This is my first time to link to Friday Finds. I've seen it on several of my friends blogs, so thought I'd give it a try. Kim Klassen's Friday Finds "is a place to gather and share your finds with fellow creatives..." Finds can be anything objects, thoughts, moments, or lessons. All you have to do is find something, post a picture, and write a little about your discovery.
I set out to find the weather prediction for winter in our area.
According to folklore, all you need is a persimmon seed.
First, you have to find a persimmon tree.
We happen to have one in our back yard.
Then you walk around the tree looking for a fruit you want to pick The green ones are not quite ripe. I'll warn you don't succumb to the temptation to take a bite out of the green ones...they are quite bitter.
While your looking up, glance down every once in a while. The ripe ones that have fallen to the ground are quite mushy and attract yellow jackets.
When they're ripe they turn a pretty light orange..
Find the one you want to pick.
Cut it open and dig out the seeds.
They smell really good, but they sure are messy.
You have to cut the small, hard seeds in half. I have tried to cut them open with a knife, but kept slicing my fingers, so now I use a pair of pliers to crack them. You must be careful or you'll mess up the inside of the seed that predicts the weather.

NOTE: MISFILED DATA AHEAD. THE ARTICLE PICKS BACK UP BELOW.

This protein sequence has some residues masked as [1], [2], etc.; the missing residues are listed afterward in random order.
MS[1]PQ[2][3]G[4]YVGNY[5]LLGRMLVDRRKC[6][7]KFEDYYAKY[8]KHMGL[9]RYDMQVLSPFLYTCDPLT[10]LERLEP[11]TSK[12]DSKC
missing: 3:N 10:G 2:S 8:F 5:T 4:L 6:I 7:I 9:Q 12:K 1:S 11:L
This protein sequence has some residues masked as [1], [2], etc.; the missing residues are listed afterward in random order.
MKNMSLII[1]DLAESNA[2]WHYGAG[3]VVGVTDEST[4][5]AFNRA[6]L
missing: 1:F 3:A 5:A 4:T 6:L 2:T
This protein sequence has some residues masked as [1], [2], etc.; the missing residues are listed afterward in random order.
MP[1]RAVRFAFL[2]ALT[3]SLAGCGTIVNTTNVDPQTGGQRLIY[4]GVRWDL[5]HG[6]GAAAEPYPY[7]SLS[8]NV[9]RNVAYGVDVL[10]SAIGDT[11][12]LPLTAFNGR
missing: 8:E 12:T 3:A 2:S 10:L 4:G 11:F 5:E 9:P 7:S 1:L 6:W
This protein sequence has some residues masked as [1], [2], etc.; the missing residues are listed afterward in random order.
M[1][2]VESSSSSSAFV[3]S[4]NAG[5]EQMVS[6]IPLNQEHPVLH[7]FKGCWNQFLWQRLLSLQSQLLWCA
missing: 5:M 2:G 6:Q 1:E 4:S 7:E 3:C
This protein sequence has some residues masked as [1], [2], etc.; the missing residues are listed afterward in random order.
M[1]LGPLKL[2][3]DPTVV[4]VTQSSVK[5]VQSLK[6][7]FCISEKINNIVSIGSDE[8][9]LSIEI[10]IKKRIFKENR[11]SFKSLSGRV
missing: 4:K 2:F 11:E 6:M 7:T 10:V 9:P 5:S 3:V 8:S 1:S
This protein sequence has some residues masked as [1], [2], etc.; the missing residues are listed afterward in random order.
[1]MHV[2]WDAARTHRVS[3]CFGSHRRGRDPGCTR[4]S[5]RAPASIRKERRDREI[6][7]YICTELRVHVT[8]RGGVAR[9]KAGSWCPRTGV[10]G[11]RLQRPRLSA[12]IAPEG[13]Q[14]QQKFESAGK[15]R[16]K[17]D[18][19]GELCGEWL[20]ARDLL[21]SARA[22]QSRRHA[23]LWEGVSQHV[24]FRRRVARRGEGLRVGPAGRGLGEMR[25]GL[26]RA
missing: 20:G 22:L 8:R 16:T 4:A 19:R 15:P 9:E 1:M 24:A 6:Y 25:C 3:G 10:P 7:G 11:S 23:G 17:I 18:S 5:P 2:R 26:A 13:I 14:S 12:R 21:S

Predicts the weather?
Yes, according to folklore and The Farmer's Almanac the inside of the seed predicts the type of winter weather you'll be getting your area. Here's my FIND...
It looks like we'll be having snow!! Yea!!
Here's how this works...
When cut into two pieces, the persimmon seed will display one of three symbols.
A spoon shape stands for a shovel to dig out of the snow.
A fork shape means a mild winter and
a knife shape indicates a cold icy winter (where wind will cut through you like a knife.)
So far many spoons and some knives have been spotted in Arkansas.
In case you don't have a persimmon tree available and no local persimmons at the market, there are other ways nature predicts winter.
- If you have a corn crop and your silks are very abundant, then you’re going to have a cold winter because they’re protecting things.
- For every fog on the mountain you saw in August, there would be a snow in January. (too late to check this one out!)
- Look for a bad winter if: squirrels begin collecting nuts in mid- to late-September.
- Heavy crop of berries, acorns and pine cones or onions with many layers means cold winters.
- Winter will be bad if there are a lot of woolly bear caterpillars around, and if the caterpillars have more black than brown. If the woolly bear is brown at both ends and orange in the middle, winter will be mild.
Of course, I guess you could just check one of your electronics for the weather forecast, but it won't be near as fun!